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How Long Does it Take the Human Body to Adapt to a New Exercise?

author image Gary Benedict
Gary Benedict has been an exercise physiologist since 1985, counseling athletes, cardiac patients, fitness enthusiasts and children. He holds a Masters of Arts in physical education from the University of Maryland.
How Long Does it Take the Human Body to Adapt to a New Exercise?
A woman is punching with hand weights. Photo Credit Medioimages/Photodisc/Photodisc/Getty Images

When you begin a new exercise routine, you are eager to reap the health benefits. The time it can take for your body to adapt to the exercise depends on a few factors. How you manipulate the variables of intensity, duration and frequency along with your present levels of fitness will affect the time it takes your body to adapt.

Intensity Levels

In general, the greater the intensity of your routine, the quicker your body will experience the physiological benefits. Cardiovascular exercises such as walking, running, swimming and cycling are most effective when you adjust the exercise intensity to within 60 percent to 85 percent of your maximal heart rate. The National Strength and Conditioning Association's guidelines note that you can enhance improvements in muscular strength and endurance with a series of six to 15 repetitions for up to three or more sets per exercise. The amount of weight you can safely lift for each exercise should correspond to 60 percent to 85 percent of your maximum lifting capacity for one repetition. Start with lower intensities and gradually increase the amounts as you progress. You should begin to notice physiological changes in two to three months.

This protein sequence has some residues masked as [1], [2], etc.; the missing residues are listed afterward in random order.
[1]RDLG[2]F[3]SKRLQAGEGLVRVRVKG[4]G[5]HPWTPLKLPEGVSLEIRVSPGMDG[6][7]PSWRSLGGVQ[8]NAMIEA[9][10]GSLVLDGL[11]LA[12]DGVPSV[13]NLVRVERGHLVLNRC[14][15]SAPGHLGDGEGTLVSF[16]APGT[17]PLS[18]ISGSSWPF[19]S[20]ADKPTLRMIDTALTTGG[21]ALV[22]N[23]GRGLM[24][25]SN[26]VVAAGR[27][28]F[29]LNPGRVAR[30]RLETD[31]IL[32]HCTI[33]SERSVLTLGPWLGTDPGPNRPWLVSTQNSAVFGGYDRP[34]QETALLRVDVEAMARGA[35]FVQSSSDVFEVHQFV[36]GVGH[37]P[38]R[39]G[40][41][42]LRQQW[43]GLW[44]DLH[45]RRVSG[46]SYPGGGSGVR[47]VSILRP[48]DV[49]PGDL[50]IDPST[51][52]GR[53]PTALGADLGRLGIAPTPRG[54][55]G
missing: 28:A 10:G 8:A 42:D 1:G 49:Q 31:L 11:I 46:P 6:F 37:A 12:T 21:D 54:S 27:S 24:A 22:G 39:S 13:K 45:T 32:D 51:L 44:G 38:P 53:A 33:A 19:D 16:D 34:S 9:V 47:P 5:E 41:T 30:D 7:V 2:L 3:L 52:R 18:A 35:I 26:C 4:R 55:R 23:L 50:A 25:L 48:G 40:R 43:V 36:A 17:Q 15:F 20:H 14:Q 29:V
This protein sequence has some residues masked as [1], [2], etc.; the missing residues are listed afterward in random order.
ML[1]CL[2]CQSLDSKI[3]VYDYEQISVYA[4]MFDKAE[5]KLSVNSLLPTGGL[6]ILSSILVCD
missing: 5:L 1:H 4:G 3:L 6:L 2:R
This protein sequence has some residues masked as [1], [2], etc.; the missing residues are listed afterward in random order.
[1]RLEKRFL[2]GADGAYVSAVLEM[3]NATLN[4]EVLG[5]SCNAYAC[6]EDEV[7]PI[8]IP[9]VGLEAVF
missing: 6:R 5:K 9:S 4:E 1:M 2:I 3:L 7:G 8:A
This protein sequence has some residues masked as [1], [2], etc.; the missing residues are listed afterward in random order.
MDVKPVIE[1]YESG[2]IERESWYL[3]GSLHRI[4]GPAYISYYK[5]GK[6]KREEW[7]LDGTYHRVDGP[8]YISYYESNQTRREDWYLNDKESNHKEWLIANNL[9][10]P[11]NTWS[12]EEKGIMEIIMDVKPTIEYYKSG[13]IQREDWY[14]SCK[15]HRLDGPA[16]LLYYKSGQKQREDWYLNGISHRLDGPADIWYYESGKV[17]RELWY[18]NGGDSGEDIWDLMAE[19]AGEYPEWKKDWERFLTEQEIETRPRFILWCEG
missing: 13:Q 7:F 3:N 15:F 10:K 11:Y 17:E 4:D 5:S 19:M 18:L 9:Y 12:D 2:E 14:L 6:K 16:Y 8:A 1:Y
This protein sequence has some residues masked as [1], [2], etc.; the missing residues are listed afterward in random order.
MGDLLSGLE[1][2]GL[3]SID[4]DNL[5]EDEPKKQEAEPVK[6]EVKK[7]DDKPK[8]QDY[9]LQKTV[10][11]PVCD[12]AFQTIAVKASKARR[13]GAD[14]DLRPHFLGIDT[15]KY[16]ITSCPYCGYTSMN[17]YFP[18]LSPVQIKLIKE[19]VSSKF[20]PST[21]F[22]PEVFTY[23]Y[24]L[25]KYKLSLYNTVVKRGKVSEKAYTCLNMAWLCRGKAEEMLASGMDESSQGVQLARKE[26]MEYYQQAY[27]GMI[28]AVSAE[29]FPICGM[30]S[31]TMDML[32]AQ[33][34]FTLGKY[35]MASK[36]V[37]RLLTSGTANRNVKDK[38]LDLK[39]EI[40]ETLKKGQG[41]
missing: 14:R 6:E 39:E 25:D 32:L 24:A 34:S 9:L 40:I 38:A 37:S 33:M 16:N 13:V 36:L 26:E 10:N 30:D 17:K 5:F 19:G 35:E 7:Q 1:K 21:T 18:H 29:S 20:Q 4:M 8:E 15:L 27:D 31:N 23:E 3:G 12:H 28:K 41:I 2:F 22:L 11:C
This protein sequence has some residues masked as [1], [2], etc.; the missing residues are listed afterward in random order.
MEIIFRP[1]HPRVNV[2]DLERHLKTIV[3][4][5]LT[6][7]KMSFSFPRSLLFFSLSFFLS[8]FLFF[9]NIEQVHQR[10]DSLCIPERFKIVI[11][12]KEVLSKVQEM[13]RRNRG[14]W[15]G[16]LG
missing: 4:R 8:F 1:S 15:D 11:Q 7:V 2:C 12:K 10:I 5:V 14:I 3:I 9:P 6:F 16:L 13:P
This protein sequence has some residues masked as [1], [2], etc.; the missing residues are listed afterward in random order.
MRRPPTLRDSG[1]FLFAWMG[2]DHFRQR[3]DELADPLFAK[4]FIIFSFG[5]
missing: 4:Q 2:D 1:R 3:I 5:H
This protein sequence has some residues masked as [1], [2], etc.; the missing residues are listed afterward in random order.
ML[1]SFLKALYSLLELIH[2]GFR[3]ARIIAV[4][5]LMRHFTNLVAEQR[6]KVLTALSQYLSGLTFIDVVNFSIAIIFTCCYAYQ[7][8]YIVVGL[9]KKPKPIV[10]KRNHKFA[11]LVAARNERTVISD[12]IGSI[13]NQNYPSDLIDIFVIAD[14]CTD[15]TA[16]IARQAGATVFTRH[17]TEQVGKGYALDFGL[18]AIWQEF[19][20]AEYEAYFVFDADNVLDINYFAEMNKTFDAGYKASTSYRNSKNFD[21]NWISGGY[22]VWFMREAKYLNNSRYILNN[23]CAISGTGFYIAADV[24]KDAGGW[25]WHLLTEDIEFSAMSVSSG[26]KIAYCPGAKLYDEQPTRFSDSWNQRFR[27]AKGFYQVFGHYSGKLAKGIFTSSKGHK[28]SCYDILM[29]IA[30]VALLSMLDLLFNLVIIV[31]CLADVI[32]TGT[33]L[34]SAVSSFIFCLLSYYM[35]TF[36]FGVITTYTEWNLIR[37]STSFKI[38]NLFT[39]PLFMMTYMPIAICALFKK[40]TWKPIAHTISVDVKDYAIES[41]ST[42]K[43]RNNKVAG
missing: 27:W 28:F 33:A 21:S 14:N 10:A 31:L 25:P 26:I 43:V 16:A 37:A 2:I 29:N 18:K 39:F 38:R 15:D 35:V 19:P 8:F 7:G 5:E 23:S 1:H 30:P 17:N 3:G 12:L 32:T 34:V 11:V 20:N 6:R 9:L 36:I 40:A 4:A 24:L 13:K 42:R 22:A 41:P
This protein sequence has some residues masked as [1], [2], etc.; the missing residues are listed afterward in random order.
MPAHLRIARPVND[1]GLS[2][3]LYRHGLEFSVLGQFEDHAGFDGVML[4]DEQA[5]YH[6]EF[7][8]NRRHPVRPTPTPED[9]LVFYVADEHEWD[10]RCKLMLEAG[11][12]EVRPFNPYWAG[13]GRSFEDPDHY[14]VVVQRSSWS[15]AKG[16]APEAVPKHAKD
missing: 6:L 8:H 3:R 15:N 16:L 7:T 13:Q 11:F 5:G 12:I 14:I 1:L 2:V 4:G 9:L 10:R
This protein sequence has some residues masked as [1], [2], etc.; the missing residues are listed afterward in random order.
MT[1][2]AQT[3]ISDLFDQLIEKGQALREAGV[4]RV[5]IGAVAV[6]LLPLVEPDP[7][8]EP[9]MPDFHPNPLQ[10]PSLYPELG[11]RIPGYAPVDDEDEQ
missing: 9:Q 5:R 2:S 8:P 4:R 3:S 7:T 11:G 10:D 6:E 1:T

Duration Levels

How long you perform an exercise each session also will affect the time frame for you to notice improvement. Conduct cardiovascular exercises 30 to 45 minutes per session to stimulate physiological change. Gains related to weight training depend on how many different body parts you are looking to challenge. Generally, you should target the major muscle groups of the legs, trunk, torso and arms with two exercises per body part. A well-rounded session should take you approximately 30 minutes to complete. Within two to three months of hard work, you will notice an effect on your health.

Frequency of Activity

The final training variable of frequency or the number of exercise sessions per week also will influence the rate your body adapts to exercise. The American College of Sports Medicine recommends aerobic or cardiovascular exercise four to five times per week, while using two to three days for recovery periods. Respectable muscular strength gains from a weight training program can be realized with two to three sessions per week. Initially, you should start to notice positive physiological gains in three to six weeks of starting a program. Over the course of an additional six to seven weeks, you should see more adaptation.

Your Starting Point

Your initial level of fitness and how familiar you are with performing a new exercise routine will have an influence on your progress. If you have a low level of fitness, you will notice improvements in a relatively short time frame of three to six weeks. In contrast, the highly well-conditioned athlete may require years of training to achieve optimal levels of performance in their sport or activity. Your initial skill level at a new activity also will have an impact on the duration of adaptation. If you need to learn a new set of motor skills for your exercise, this will lengthen the time it takes to master it and see results, such as learning new swimming strokes for a workout in the pool.

Time to Adapt

Overall, you should start to notice positive signs of adaptation within the first three to six weeks of a new exercise regimen, with additional physiological gains after three to six months of training. Always consult with your physician before starting a new exercise regimen.

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